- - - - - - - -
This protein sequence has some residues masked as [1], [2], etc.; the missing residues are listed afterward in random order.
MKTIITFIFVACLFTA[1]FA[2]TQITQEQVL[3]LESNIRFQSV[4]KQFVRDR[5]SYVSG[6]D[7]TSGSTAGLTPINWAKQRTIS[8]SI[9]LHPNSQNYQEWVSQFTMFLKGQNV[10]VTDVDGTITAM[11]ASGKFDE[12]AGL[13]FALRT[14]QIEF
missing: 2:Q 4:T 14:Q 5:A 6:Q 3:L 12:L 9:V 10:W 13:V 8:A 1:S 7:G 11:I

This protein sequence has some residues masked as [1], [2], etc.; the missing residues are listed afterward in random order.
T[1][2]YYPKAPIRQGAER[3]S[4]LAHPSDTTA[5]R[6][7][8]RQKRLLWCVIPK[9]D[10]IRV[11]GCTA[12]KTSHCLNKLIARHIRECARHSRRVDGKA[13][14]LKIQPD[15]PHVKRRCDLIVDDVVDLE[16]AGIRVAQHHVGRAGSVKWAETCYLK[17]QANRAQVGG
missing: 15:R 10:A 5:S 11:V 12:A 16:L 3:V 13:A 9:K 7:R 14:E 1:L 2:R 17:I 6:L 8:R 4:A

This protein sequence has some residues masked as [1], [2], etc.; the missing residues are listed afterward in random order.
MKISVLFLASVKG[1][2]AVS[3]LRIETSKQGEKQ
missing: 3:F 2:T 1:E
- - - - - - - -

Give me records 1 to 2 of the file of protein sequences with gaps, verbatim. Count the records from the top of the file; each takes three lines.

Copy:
This protein sequence has some residues masked as [1], [2], etc.; the missing residues are listed afterward in random order.
MKTIITFIFVACLFTA[1]FA[2]TQITQEQVL[3]LESNIRFQSV[4]KQFVRDR[5]SYVSG[6]D[7]TSGSTAGLTPINWAKQRTIS[8]SI[9]LHPNSQNYQEWVSQFTMFLKGQNV[10]VTDVDGTITAM[11]ASGKFDE[12]AGL[13]FALRT[14]QIEF
missing: 2:Q 4:T 14:Q 5:A 6:Q 3:L 12:L 9:V 10:W 13:V 8:A 1:S 7:G 11:I

This protein sequence has some residues masked as [1], [2], etc.; the missing residues are listed afterward in random order.
T[1][2]YYPKAPIRQGAER[3]S[4]LAHPSDTTA[5]R[6][7][8]RQKRLLWCVIPK[9]D[10]IRV[11]GCTA[12]KTSHCLNKLIARHIRECARHSRRVDGKA[13][14]LKIQPD[15]PHVKRRCDLIVDDVVDLE[16]AGIRVAQHHVGRAGSVKWAETCYLK[17]QANRAQVGG
missing: 15:R 10:A 5:S 11:V 12:A 16:L 3:V 13:A 9:K 7:R 14:E 1:L 2:R 17:I 6:L 8:R 4:A